Omega Dada, a refugee student from South Sudan, reflects on his time in Brussels at the European Humanitarian Forum (EHF) and the High-Level Conference on Education in Emergencies (EiE).
I was taken by surprise when I received the news that I was going to represent my fellow refugees living in Uganda at the EHF and EiE conference in Brussels.
I received the news with mixed feelings; very excited for the once in a lifetime opportunity of meeting noble world leaders in the same room. I must note that I consider it a situation changing and life transforming moment.
I was also very nervous to meet the leaders face to face, but the thought of the 5 years as a refugee gave me the confidence to walk the leaders through a first-hand experience of forcefully fleeing our home to a foreign land, and sharing the lived experiences of thousands of children who find themselves in the same place as me.
I couldn’t ask for more during this life time.
When I shared the news with my mother, she fell to her knees in thanksgiving for such a great blessing in her house. Our neighbors all joined in the celebrations. The Brussels trip was the talk in my village.
Travel day from the refugee settlement was a celebratory send off with prayers, one leader after another till everyone said their prayers. The World Vision team that came for me patiently waited till every one said their blessings.
We arrived Brussels late in the night, I felt very exhausted from the long flight; the first of a kind in my life. It was a great experience in the air, I couldn’t keep my eyes off the window, the scene was so breath taking.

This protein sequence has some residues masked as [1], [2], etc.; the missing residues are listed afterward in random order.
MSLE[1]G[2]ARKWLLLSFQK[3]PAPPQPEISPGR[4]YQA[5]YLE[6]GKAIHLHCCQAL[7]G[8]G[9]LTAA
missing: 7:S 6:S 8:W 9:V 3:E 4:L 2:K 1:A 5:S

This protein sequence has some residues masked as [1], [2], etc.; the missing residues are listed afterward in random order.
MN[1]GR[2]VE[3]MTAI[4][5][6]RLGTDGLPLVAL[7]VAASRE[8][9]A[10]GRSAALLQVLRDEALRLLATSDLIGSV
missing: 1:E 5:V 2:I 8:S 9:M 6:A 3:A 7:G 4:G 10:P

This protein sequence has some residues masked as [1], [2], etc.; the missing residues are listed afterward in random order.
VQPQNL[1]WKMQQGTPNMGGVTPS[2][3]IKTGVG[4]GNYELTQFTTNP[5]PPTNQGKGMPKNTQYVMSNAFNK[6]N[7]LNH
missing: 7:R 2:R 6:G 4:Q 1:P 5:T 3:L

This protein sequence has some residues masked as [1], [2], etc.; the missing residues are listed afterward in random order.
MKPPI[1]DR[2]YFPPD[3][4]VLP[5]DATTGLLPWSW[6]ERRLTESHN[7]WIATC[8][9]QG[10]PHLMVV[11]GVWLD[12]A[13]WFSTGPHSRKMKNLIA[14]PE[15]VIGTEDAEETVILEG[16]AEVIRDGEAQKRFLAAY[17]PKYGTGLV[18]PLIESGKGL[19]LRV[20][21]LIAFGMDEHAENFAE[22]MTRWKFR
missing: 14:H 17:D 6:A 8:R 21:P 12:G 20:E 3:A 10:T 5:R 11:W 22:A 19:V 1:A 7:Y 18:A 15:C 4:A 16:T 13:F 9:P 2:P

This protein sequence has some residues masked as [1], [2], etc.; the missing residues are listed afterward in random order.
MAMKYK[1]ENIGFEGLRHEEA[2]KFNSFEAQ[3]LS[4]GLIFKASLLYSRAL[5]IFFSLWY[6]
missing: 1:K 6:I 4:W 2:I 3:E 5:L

I was filled with nervousness on the first day of the conference, majorly because of the noble people that were in the room and the surprise that I was finally there. It was a dream come true.
On the other hand, an amazing feeling of calm came over me when I was given the opportunity to share. For me, I was carrying the voices of hundreds of thousands of children back home. I knew this was a one-time shoot to share their plight, it was a now or never moment.
As a student of science in the refugee settlement who missed a scholarship because no secondary school in the refugee settlement could take me at the advanced level because there is no functional laboratory and equipment to facilitate study, I knew first-hand how dreams are crushed.
While at the conference, I knew that no one else could tell the actual story of a refugee child like me. Seeing the high level leaders in the room was enough to convince me that one day I could see the impact of why I travel that far.
Noting by the questions the various leaders were asking me and the way they nodded their heads during the presentation, I could tell many were finally understanding the story of the refugee child.
It was such an inspiration and a mindset changing experience for me.
I feel empowered to ignite change in my community, to speak for the those that may never get the opportunity to. I feel the hope and dreams of many children might never come to light if I don’t speak up, I feel a sense of responsibility towards my community.